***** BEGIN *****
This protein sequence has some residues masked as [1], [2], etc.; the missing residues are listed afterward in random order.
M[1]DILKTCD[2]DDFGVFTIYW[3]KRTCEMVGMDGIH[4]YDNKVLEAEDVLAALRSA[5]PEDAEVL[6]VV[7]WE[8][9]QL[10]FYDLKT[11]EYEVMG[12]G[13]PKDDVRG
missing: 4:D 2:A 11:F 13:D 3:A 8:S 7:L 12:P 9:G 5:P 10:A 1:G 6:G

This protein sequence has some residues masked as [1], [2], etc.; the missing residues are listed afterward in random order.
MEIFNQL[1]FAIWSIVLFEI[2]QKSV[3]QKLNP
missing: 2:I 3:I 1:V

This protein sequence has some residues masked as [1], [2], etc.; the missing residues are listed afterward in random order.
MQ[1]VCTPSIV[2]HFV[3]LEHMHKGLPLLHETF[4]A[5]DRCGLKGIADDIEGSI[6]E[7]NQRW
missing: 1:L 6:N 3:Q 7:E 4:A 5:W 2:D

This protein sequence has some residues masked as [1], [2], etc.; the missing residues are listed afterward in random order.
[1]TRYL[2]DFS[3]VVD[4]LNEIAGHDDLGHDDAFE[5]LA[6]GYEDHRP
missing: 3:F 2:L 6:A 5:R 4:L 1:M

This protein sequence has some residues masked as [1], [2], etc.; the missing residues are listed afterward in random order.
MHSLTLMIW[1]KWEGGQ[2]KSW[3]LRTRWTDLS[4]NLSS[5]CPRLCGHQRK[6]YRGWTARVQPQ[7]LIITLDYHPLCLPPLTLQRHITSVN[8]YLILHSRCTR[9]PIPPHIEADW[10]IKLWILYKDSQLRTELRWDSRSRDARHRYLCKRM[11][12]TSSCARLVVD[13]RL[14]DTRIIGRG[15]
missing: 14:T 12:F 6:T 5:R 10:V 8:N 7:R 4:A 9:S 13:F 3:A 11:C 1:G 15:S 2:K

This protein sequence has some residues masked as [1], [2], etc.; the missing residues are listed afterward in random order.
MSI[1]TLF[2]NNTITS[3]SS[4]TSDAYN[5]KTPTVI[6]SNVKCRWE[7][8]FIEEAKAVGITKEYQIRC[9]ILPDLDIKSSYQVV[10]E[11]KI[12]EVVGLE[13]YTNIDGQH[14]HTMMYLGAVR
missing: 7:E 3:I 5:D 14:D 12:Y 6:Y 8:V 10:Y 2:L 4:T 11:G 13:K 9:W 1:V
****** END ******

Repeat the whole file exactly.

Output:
This protein sequence has some residues masked as [1], [2], etc.; the missing residues are listed afterward in random order.
M[1]DILKTCD[2]DDFGVFTIYW[3]KRTCEMVGMDGIH[4]YDNKVLEAEDVLAALRSA[5]PEDAEVL[6]VV[7]WE[8][9]QL[10]FYDLKT[11]EYEVMG[12]G[13]PKDDVRG
missing: 4:D 2:A 11:F 13:D 3:A 8:S 7:L 12:P 9:G 5:P 10:A 1:G 6:G

This protein sequence has some residues masked as [1], [2], etc.; the missing residues are listed afterward in random order.
MEIFNQL[1]FAIWSIVLFEI[2]QKSV[3]QKLNP
missing: 2:I 3:I 1:V

This protein sequence has some residues masked as [1], [2], etc.; the missing residues are listed afterward in random order.
MQ[1]VCTPSIV[2]HFV[3]LEHMHKGLPLLHETF[4]A[5]DRCGLKGIADDIEGSI[6]E[7]NQRW
missing: 1:L 6:N 3:Q 7:E 4:A 5:W 2:D

This protein sequence has some residues masked as [1], [2], etc.; the missing residues are listed afterward in random order.
[1]TRYL[2]DFS[3]VVD[4]LNEIAGHDDLGHDDAFE[5]LA[6]GYEDHRP
missing: 3:F 2:L 6:A 5:R 4:L 1:M

This protein sequence has some residues masked as [1], [2], etc.; the missing residues are listed afterward in random order.
MHSLTLMIW[1]KWEGGQ[2]KSW[3]LRTRWTDLS[4]NLSS[5]CPRLCGHQRK[6]YRGWTARVQPQ[7]LIITLDYHPLCLPPLTLQRHITSVN[8]YLILHSRCTR[9]PIPPHIEADW[10]IKLWILYKDSQLRTELRWDSRSRDARHRYLCKRM[11][12]TSSCARLVVD[13]RL[14]DTRIIGRG[15]
missing: 14:T 12:F 6:T 5:R 10:V 8:N 7:R 4:A 9:S 13:F 3:A 11:C 1:G 15:S 2:K

This protein sequence has some residues masked as [1], [2], etc.; the missing residues are listed afterward in random order.
MSI[1]TLF[2]NNTITS[3]SS[4]TSDAYN[5]KTPTVI[6]SNVKCRWE[7][8]FIEEAKAVGITKEYQIRC[9]ILPDLDIKSSYQVV[10]E[11]KI[12]EVVGLE[13]YTNIDGQH[14]HTMMYLGAVR
missing: 7:E 3:I 5:D 14:D 12:Y 6:Y 8:V 10:Y 2:L 4:T 11:G 13:K 9:W 1:V